Judy Cooper, long-time Ridge activist, dies

After over half a decade of service and friendship, beloved Bay Ridge activist Judy Cooper died peacefully in her sleep at the age of 87, early Thursday morning, April 17. She is survived by her sons Andrew and Donald, and her grandchildren Jenna, Jessie, Jeffrey and Samantha. Her husband Joseph, a World War II veteran, died in 1995.

Cooper will live on in the hearts and minds of the hundreds of lives she touched during her years of service, agreed her family and long-time colleagues.

One of her most memorable qualities was her ability to have “a very positive outlook on life even when things were negative or not going the way you planned,” said Donald. “She was very sociable.”

“She had a very strong relationship with all four of her grandchildren,” said son Andrew. “They wanted to keep her around when they were growing up. They had great fun together.”

Cooper and her husband Joe were also incredibly devoted to one another throughout their 39 years of marriage, which had its first spark during an ice skating excursion into the city that saw Joe walking right up to her and asking her out.

Growing up, Cooper’s sons remember volunteering her for school bake sales and her serving as president of their PTA and den mother with the Cub Scouts.

She also made her mark in the professional world as one of the first paraprofessionals hired by the city Board of Education for pre-kindergarten students. Cooper continued in that role until retiring at 80 years old and receiving a letter of recognition from then-Mayor Michael Bloomberg.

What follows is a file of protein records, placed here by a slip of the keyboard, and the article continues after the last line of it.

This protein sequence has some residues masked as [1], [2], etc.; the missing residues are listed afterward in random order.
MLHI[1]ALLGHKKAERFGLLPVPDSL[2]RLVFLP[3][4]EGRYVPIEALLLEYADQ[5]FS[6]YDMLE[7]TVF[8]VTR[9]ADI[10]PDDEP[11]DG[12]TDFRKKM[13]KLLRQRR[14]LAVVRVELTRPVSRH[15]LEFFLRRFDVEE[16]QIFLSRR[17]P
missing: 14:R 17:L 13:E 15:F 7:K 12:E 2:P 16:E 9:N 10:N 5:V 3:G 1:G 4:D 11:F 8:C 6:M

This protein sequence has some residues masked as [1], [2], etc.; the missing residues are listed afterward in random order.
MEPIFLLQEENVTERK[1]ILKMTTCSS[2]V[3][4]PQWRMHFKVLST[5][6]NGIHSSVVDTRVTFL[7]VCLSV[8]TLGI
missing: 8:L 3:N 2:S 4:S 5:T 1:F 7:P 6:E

Cooper also served “wholly and wholeheartedly” in many leadership and volunteer positions with the Bay Ridge Community Council, the Bay Ridge Jewish Center and the Bay Ridge Mental Health Council, which she helped to found, said her friend and fellow community advocate Jane Kelly.

“It’s so great to work with people who have the same objective you have of making things better for the schools, with the Halloween art and more,” ruminated Kelly. “We used to have an annual picnic at the Fort [Hamilton] until 9/11 [and] she was involved with that and chaired the track and field event. We all loved that because it was fun to be outdoors with the children.”

Added Cooper’s fellow Bay Ridge Mental Health Council colleague Ralph Perfetto, “she helped bring joy to those less fortunate every winter holiday season by unselfishly making and serving homemade desserts, as well as helping distribute gifts to the in-patient consumers of South Beach Psychiatric Center.

“Judy was the proverbial ‘ready, willing and able’ woman who volunteered to support a worthy cause whenever one needed help,” Perfetto added. “She loved her family, her community and her friends, and Bay Ridge loved her. I am proud to have known such an outstanding woman.”

Even outside of community service work, Cooper was a true friend and pleasure to spend time with, added Kelly.

“I’ve known her since 1975 and she really was a very good companion. She really enjoyed life,” she said. “She was really a pleasure to be with, always happy and cheerful. I just can’t remember her ever being down. We’re going to really miss her.”

In lieu of flowers, the Cooper family requests that gifts can be made to a charity of your choice.

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